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Venice Film Festival Review: The Vourdalak

Photo Courtesy of the Venice Film Festival

Adapted by co-writer Hadrien Bouvier and director Adrien Beau (who also performs as the Vourdalak)  from Aleksei Tolstoy’s story, The Vourdalak follows an obnoxious French nobleman (Kacey Mottet Klein). Lost in the woods, the nobleman is taken to a castle, belonging to his savior’s family. At this castle awaits a sister (Ariane Labed), elder brother, (Gregoire Colin), sister-in-law (Claire Duburcq), and nephew (Erwan Ribard). Here, they wait for the patriarch of the family to return. Having gone off to fight the Turks, the elder brother fears for his elderly father’s life. Aware of the danger, the patriarch left a note for his family, telling them that if he does not return by the 6th day at 6pm, he is surely dead, and if he does return after this time, he will not be the father they knew, but a Vourdalak. If this happens, they’re instructed to turn him away no matter what he says. So, of course the patriarch returns at 6:01. 

The most immediately striking element of The Vourdalak is the title character’s design. The way the build-up to the creature’s revelation almost has the same feeling as your eyes adjusting to darkness. You’ll look closely, inquisitive but uncertain, until your eyes adjust and you realize what you really knew all along: the Vourdalak is a puppet. The design and movement would fit just fine in an episode of Sesame Street, but this aesthetic does not contradict the film’s gothic tone. It complements it. The way the Vourdalak’s shadows move against a wall, how his body crawls along a ceiling, are the embodiment of a thing that goes bump in the night. The sound it creates is similarly unnerving. What sounds like boots walking in mud turns out to be a grotesque chewing of rags. This purpose, it seems, is not dissimilar to that of a child using a pacifier: it’s something to keep its mouth busy. 

Beyond the design of the Vourdalak, the film aesthetically fires on all cylinders. In this digital age, film is rarely used properly, and sometimes it’s not even used to replicate that “film look.” It’s often too expensive for independent filmmakers. Blockbusters like Jurassic World: Dominion pride themselves for shooting on 65mm when the digital intermediate all but makes it look like a sitcom, and filmmakers like David Fincher can effectively recreate classic aesthetics on 8k resolution digital cameras. That said, that the low budget Vourdalak was not only shot on 16mm film, but actually embraces the format, is a welcome miracle. David Chizallet’s cinematography gives a foggy haze to each image, sometimes inspiring a relaxing comfort, at others, the uncertain fear inspired by the patriarch. Its interiors, particularly the dining hall, light its characters with a warmth from a fire, making you comfortable from the source while still uncertain of what could be in the shadows, and the impact it has on its exteriors inspire you to wonder just how far the Vouralak’s grasp on the world can go.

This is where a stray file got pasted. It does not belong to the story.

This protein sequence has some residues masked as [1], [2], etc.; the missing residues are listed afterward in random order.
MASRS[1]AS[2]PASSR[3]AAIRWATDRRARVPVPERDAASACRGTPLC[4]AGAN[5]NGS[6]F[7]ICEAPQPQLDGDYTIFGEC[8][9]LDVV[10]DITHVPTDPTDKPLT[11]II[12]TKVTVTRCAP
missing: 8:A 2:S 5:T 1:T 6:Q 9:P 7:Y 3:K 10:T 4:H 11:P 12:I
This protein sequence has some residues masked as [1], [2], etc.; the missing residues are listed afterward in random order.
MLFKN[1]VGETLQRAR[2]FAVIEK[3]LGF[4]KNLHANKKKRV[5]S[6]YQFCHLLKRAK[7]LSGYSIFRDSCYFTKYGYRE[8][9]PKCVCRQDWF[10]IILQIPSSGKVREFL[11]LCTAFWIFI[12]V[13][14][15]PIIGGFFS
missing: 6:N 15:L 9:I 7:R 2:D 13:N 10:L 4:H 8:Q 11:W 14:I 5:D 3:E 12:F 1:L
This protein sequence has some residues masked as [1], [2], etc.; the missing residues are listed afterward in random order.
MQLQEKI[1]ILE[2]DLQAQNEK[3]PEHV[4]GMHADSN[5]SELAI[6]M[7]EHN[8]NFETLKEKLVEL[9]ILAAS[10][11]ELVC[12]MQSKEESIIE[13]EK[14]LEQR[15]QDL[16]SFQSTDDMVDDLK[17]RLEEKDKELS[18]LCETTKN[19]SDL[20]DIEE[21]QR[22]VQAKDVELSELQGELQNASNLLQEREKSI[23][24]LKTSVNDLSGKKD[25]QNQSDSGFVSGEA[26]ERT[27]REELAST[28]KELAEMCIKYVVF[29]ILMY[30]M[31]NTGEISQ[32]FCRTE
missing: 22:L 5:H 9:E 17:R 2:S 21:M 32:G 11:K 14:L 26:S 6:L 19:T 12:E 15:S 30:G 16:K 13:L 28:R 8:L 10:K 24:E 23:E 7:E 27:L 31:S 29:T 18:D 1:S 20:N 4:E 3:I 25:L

Whatever grasp on the world the Vourdalak may have, his grasp on the characters within the film varies. Some naively trust him, others don’t, but those that don’t trust him are fighting an uphill battle. That the film allegorizes the parasitic nature of patriarchy is not subtle, but it is earnest, and it resonates. The Vourdalak prays on the insecurities of each member of his family: mocking the non-conforming dress of his youngest child, promising power to his eldest, and telling his daughter-in-law that he can alleviate his grandson/her son’s sickness (when he’s the one causing the sickness.) 

This makes the French nobleman an interesting and distrustful avatar for the audience. He comes to the castle for survival, but stays to get with the daughter. He woos her with traditional, polite courtship methods, only to grab her by the arm when she rebukes his advances. Following this physical force, she tricks him into walking off the edge of a cliff (he grabs the cliffside just in time), establishing her understanding of this new world he inhabits. After establishing this dominance, however, he understands his place in this world rather quickly, and mere minutes after threat of death, they walk pleasantly alongside each other, learning more about one another. 

Following an earnest threat of death with pleasant conversation captures the essence of The Vourdalak very nicely. The juxtaposition is not humorous, but earnest, in a way that’s in keeping with stories about vampires. They lure you in with the pleasantries, and the attractiveness of these pleasantries is not denied, but the danger they conceal shouldn’t be, and won’t be, too far from sight. 




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